Max Pick Challenge – Part 1

TACEO presents the Max Pick Challenge, a unique on-chain guessing game, based on Collaborative SNARKs ("co-SNARKs", leveraging Multi Party Computation + Zero Knowledge) with the chance to win up to $1,000.

The challenge is about submitting a number between 1 and 1000. The one who enters the highest unique guess wins the dollar value in ETH of that guess.

The twist? One of Blockchain’s core features is transparency. Nothing easier than to monitor on-chain activities, reveal which votes were already made and adapt one’s own guess accordingly. However, by leveraging advanced cryptographic techniques like MPC in combination with ZK every guess is made fully private and never shared to anyone (including us!) during the voting period.

999? 800? 501? What do you go for?

Participants are asked to act strategically. They are incentivized to submit a number as high as possible, since the guess directly correlates to the amount paid out. However, if they shoot too high there’s an increased probability that another participant went for the same number, which makes them lose the game. Any number entered more than once is not considered as the unique highest guess. So, for which number will you go for?


Encrypted on-chain guessing

Obviously, any guess submitted in plaintext in the on-chain contract is pointless. The entire game concept wouldn’t work out anymore. We could make use of ZK to store just a commitment of the guess on-chain and, hence, keep it private from others. The user would compute a ZK proof locally making sure the guess is in the required range from 1-1000 and store the guess commitment alongside the proof on-chain, where it can be verified without revealing the guess itself. Instead of public state, which immediately reveals the secret ingredient (the guess), we get private state. That’s similar to how ZK-based privacy chains like Aleo or Aztec work.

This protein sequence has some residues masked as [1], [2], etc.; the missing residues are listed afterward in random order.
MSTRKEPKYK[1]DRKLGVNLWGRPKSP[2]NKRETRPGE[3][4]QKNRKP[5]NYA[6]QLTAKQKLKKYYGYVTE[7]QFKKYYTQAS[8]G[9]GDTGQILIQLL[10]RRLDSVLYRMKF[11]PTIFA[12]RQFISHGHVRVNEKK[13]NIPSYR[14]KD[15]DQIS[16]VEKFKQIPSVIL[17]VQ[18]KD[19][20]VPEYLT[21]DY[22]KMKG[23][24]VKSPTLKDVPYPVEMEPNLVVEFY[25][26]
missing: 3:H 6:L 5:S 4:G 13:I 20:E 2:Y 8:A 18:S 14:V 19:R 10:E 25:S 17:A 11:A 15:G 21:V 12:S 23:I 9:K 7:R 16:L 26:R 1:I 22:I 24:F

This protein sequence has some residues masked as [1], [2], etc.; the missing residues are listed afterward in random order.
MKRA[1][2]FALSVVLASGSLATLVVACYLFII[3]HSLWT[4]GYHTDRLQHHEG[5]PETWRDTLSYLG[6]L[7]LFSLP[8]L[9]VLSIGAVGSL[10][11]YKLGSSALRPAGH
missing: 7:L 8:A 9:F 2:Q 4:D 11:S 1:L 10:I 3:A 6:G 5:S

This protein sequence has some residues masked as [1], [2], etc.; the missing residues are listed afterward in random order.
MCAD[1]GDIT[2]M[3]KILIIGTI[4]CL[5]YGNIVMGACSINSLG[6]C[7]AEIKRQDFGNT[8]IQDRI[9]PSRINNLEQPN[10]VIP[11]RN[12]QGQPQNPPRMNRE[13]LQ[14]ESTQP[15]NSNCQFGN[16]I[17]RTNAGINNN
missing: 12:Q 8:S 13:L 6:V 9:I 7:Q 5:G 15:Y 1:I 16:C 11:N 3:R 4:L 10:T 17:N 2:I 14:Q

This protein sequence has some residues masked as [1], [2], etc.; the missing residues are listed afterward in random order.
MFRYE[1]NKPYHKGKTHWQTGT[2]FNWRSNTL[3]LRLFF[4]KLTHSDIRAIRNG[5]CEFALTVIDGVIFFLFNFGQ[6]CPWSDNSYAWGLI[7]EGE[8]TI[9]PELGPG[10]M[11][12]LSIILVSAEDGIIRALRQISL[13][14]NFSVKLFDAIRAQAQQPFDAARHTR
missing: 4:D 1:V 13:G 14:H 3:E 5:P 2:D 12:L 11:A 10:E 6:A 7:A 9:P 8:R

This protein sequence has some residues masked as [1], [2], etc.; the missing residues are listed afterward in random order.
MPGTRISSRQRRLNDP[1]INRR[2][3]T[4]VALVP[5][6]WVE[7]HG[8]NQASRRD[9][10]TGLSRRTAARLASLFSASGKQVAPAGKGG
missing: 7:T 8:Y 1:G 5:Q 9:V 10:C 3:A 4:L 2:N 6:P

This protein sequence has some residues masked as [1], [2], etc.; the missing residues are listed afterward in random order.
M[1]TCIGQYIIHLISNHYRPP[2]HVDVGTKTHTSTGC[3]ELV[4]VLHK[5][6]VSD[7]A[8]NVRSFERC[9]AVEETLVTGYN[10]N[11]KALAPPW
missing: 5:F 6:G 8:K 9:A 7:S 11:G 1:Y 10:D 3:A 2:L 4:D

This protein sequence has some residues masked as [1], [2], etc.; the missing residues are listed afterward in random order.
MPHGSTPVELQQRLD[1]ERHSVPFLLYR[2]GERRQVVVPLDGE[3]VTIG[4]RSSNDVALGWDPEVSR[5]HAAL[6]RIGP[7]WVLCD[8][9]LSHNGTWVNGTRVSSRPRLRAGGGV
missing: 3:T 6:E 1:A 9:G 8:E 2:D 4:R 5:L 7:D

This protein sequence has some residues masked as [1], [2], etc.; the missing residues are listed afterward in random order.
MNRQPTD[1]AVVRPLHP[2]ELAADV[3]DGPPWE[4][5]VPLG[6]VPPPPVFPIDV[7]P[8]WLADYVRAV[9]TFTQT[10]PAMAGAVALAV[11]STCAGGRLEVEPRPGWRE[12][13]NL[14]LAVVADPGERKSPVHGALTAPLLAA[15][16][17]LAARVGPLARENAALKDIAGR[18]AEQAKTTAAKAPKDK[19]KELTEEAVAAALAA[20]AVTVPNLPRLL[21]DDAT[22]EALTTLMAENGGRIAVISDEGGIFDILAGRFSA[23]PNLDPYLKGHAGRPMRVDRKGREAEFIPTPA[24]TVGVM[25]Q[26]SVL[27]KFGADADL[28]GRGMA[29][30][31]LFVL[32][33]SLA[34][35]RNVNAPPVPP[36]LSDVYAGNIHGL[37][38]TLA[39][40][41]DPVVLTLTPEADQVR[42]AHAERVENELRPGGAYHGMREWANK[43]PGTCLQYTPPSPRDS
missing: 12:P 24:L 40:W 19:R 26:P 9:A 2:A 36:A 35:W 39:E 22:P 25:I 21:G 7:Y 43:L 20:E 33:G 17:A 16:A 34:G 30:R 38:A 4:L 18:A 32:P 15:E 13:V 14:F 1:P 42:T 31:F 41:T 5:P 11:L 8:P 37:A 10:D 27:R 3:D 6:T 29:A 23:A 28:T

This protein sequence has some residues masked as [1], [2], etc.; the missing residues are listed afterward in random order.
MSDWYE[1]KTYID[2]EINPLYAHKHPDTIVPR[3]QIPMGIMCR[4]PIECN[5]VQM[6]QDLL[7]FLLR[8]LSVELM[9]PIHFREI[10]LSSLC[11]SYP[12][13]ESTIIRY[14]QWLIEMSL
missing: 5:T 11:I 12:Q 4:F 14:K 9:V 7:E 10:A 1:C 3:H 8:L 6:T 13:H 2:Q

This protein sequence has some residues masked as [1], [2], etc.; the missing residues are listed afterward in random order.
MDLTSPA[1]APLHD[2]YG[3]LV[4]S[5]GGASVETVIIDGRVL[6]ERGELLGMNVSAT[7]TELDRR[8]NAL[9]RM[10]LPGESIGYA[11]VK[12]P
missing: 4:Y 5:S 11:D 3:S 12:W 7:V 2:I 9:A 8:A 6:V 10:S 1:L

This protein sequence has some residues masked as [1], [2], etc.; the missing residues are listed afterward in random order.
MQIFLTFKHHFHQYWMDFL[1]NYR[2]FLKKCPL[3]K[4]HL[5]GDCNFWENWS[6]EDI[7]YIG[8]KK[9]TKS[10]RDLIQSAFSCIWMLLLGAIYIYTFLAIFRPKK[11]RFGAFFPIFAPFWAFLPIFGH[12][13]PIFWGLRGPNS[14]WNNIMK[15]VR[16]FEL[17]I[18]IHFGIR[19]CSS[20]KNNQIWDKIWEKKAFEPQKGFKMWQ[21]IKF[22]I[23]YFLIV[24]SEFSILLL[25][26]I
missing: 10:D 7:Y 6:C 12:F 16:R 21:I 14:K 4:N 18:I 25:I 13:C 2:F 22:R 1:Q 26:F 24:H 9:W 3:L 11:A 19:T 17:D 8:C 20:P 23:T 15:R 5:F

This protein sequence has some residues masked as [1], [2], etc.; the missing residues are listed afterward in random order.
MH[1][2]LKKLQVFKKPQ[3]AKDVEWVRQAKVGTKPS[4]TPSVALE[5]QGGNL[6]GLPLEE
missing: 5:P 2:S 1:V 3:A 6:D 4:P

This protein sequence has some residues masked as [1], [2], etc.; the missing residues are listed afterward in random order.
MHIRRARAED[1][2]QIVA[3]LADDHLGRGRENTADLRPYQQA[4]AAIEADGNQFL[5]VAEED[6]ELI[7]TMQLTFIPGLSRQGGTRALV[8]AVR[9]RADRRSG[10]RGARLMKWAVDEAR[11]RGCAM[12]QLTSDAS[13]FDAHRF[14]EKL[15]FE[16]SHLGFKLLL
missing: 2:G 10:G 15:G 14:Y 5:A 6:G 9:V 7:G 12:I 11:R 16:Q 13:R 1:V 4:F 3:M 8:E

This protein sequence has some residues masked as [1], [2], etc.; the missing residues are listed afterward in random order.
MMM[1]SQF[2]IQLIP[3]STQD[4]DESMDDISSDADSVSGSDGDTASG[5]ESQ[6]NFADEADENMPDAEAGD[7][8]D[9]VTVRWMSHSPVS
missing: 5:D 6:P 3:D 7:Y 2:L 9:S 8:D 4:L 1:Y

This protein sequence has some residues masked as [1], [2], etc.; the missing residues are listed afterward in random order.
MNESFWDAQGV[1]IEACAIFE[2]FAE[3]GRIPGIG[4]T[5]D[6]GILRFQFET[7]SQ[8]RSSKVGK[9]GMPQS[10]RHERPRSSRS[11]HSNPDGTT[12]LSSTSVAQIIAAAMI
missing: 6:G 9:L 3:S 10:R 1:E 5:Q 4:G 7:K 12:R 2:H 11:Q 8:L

However, the Max Pick Challenge requires us not only to store guesses from multiple users in an encrypted form. It takes us one step further. We need to compute on all of them, without leaking any information about the guesses itself. Multiple private inputs (private state) are taken to perform computations, like in our case, to determine which of the guesses is the single highest one. We’re going from private, independent states to private shared state. Unless we introduce a trusted centralized party, ZK alone isn’t capable of computing on multiple private inputs. We need to combine the privacy-guarantees of ZK with another cryptographic technique: Multi Party Computation (MPC). MPC allows multiple parties to compute an arbitrary function over inputs while keeping those inputs private. In our context, we use MPC to take in private inputs (the encrypted guesses) and compute a function (highest single guess) over them. Throughout this process, ZK gives additional guarantees that the computation by the MPC nodes was done correctly (read more on co-SNARKs).

Architecture & technical overview

The following description should give a short overview of the tech behind the Max Pick Challenge. A more detailed technical explanation follows in part 2 of this blog post. There are four main components to make the challenge work:


Step 1 – Making a guess

Step 2 - Processing the guess

Step 3 – Validating & storing the guess


Step 4 - Determining the winner


Due to this setup which combines smart contracts and co-SNARKs (i.e., MPC and ZK), each participant can verify that their guess was part of the final computation without ever leaking the guess to the blockchain, us, as the game provider, or anyone else. The challenge is limited to 1,000 participants and will end on Sunday, 14th. Make sure to put out your very own guess and take your chance to win big. Find more details in our FAQ section and follow us on X to get the latest updates.


Note, since the Max Pick Challenge is designed for demo purposes, all MPC nodes are hosted by TACEO. In a production setup, nodes are hosted by independent entities which gives the required privacy-guarantees.